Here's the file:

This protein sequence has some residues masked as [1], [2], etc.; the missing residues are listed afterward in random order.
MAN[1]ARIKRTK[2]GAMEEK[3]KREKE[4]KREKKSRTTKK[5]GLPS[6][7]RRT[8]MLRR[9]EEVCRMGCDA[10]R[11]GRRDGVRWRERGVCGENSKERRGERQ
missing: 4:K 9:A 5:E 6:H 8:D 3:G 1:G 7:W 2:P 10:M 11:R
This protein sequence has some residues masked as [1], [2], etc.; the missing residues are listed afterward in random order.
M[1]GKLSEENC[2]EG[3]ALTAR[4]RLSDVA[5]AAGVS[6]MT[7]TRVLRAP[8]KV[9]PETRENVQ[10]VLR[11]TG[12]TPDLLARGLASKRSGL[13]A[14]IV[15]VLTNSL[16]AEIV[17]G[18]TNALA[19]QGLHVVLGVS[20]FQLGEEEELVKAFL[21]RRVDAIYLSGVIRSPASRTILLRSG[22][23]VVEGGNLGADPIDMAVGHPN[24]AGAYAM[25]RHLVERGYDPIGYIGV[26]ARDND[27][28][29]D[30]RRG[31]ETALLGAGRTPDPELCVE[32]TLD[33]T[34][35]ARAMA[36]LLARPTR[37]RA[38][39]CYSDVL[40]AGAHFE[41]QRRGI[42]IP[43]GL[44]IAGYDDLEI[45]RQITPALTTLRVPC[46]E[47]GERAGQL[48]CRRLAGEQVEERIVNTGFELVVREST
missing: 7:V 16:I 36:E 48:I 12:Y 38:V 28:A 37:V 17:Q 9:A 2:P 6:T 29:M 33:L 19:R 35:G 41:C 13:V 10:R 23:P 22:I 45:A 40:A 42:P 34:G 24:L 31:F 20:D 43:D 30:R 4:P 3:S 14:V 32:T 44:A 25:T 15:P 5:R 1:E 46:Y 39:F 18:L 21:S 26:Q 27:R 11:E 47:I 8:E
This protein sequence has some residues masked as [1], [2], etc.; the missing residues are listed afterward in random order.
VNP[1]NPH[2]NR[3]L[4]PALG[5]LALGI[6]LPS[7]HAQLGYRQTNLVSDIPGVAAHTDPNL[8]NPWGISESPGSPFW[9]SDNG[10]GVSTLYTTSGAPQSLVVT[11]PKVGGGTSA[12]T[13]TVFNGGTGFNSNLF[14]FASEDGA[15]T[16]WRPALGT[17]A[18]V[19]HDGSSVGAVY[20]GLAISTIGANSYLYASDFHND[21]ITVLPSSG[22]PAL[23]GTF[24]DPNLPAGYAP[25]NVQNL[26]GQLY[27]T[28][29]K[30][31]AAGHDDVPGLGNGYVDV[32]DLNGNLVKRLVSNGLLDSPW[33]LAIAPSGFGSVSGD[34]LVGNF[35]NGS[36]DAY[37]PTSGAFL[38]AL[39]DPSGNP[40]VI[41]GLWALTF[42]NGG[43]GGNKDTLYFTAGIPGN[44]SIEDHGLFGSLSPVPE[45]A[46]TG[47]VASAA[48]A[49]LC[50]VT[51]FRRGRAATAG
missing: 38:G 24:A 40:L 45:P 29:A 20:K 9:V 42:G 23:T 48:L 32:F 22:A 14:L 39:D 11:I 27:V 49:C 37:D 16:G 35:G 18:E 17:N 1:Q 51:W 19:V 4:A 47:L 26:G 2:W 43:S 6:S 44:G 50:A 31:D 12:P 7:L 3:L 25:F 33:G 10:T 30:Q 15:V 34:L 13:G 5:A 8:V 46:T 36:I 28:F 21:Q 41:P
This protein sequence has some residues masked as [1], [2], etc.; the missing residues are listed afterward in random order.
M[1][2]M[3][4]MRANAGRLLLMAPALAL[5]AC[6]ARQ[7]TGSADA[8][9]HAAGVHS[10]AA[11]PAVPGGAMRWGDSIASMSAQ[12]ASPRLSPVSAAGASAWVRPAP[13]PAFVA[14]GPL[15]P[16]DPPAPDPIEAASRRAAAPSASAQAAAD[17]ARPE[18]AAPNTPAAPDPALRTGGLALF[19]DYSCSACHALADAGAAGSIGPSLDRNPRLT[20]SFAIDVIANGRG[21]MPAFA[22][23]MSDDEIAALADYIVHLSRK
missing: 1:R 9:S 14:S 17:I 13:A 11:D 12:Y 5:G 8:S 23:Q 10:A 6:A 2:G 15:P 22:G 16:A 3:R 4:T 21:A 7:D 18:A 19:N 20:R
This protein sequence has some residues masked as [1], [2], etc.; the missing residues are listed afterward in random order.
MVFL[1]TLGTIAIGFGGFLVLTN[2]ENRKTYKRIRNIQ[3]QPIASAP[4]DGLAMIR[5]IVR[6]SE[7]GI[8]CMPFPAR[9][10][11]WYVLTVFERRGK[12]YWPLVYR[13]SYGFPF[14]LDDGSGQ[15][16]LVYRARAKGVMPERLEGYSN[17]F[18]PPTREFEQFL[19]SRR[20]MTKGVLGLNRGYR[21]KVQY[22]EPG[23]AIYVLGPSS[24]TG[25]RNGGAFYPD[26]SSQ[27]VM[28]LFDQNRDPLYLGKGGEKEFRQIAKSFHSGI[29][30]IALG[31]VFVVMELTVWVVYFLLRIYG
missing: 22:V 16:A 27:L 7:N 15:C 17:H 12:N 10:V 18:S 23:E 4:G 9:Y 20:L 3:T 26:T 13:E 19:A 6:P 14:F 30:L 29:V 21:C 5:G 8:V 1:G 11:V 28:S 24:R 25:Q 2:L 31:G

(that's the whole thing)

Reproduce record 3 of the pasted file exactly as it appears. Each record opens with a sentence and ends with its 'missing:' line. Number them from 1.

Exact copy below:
This protein sequence has some residues masked as [1], [2], etc.; the missing residues are listed afterward in random order.
VNP[1]NPH[2]NR[3]L[4]PALG[5]LALGI[6]LPS[7]HAQLGYRQTNLVSDIPGVAAHTDPNL[8]NPWGISESPGSPFW[9]SDNG[10]GVSTLYTTSGAPQSLVVT[11]PKVGGGTSA[12]T[13]TVFNGGTGFNSNLF[14]FASEDGA[15]T[16]WRPALGT[17]A[18]V[19]HDGSSVGAVY[20]GLAISTIGANSYLYASDFHND[21]ITVLPSSG[22]PAL[23]GTF[24]DPNLPAGYAP[25]NVQNL[26]GQLY[27]T[28][29]K[30][31]AAGHDDVPGLGNGYVDV[32]DLNGNLVKRLVSNGLLDSPW[33]LAIAPSGFGSVSGD[34]LVGNF[35]NGS[36]DAY[37]PTSGAFL[38]AL[39]DPSGNP[40]VI[41]GLWALTF[42]NGG[43]GGNKDTLYFTAGIPGN[44]SIEDHGLFGSLSPVPE[45]A[46]TG[47]VASAA[48]A[49]LC[50]VT[51]FRRGRAATAG
missing: 38:G 24:A 40:L 45:P 29:A 20:K 9:V 42:G 23:T 48:L 32:F 22:A 14:L 39:D 11:I 27:V 49:C 37:D 16:G 35:G 18:E 17:N 1:Q 51:W 19:V 4:A 47:L 26:G 2:W 43:S 6:S 44:G 50:A 31:D 12:P 7:L 3:L 25:F 33:G 10:T 30:Q 15:V 34:L 13:G 5:A 8:V 46:T 36:I 28:F 21:Q 41:P